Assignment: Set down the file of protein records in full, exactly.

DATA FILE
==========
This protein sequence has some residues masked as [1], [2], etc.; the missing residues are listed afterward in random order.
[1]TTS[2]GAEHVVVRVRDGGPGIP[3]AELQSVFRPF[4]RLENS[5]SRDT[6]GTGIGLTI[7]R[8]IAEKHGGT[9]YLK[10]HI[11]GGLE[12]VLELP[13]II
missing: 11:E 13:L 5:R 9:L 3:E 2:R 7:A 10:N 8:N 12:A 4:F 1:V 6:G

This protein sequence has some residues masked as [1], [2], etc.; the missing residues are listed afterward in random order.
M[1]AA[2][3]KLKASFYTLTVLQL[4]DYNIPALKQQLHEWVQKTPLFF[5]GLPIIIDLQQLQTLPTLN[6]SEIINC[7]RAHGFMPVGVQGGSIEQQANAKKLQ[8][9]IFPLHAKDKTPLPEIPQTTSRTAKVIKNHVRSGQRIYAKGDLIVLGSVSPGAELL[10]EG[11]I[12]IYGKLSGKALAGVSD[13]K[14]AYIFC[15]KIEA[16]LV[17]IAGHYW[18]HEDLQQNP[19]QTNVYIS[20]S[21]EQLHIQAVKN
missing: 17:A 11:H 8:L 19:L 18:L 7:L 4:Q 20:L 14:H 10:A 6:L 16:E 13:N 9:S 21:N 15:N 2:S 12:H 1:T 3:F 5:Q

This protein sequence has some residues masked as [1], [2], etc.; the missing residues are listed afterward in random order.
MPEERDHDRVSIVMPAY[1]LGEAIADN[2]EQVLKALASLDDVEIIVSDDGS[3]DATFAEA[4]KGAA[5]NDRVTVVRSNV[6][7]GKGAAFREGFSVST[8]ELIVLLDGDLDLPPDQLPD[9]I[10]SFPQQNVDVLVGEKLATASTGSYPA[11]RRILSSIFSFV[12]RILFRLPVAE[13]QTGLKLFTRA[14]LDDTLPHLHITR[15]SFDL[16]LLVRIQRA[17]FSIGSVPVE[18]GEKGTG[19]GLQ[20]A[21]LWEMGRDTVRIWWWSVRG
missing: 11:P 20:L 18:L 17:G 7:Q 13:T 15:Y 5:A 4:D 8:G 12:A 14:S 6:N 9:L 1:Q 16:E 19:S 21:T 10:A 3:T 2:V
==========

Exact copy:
This protein sequence has some residues masked as [1], [2], etc.; the missing residues are listed afterward in random order.
[1]TTS[2]GAEHVVVRVRDGGPGIP[3]AELQSVFRPF[4]RLENS[5]SRDT[6]GTGIGLTI[7]R[8]IAEKHGGT[9]YLK[10]HI[11]GGLE[12]VLELP[13]II
missing: 11:E 13:L 5:R 9:L 3:E 2:R 7:A 10:N 8:N 12:A 4:F 1:V 6:G

This protein sequence has some residues masked as [1], [2], etc.; the missing residues are listed afterward in random order.
M[1]AA[2][3]KLKASFYTLTVLQL[4]DYNIPALKQQLHEWVQKTPLFF[5]GLPIIIDLQQLQTLPTLN[6]SEIINC[7]RAHGFMPVGVQGGSIEQQANAKKLQ[8][9]IFPLHAKDKTPLPEIPQTTSRTAKVIKNHVRSGQRIYAKGDLIVLGSVSPGAELL[10]EG[11]I[12]IYGKLSGKALAGVSD[13]K[14]AYIFC[15]KIEA[16]LV[17]IAGHYW[18]HEDLQQNP[19]QTNVYIS[20]S[21]EQLHIQAVKN
missing: 17:A 11:H 8:L 19:L 18:L 7:L 4:Q 20:L 14:H 10:A 6:L 16:E 13:N 9:S 21:N 15:N 2:S 12:H 1:T 3:F 5:Q

This protein sequence has some residues masked as [1], [2], etc.; the missing residues are listed afterward in random order.
MPEERDHDRVSIVMPAY[1]LGEAIADN[2]EQVLKALASLDDVEIIVSDDGS[3]DATFAEA[4]KGAA[5]NDRVTVVRSNV[6][7]GKGAAFREGFSVST[8]ELIVLLDGDLDLPPDQLPD[9]I[10]SFPQQNVDVLVGEKLATASTGSYPA[11]RRILSSIFSFV[12]RILFRLPVAE[13]QTGLKLFTRA[14]LDDTLPHLHITR[15]SFDL[16]LLVRIQRA[17]FSIGSVPVE[18]GEKGTG[19]GLQ[20]A[21]LWEMGRDTVRIWWWSVRG
missing: 11:P 20:L 18:L 17:G 7:Q 13:T 15:Y 5:A 4:D 8:G 12:A 14:S 6:N 9:L 1:Q 16:E 19:S 21:T 10:A 3:T 2:V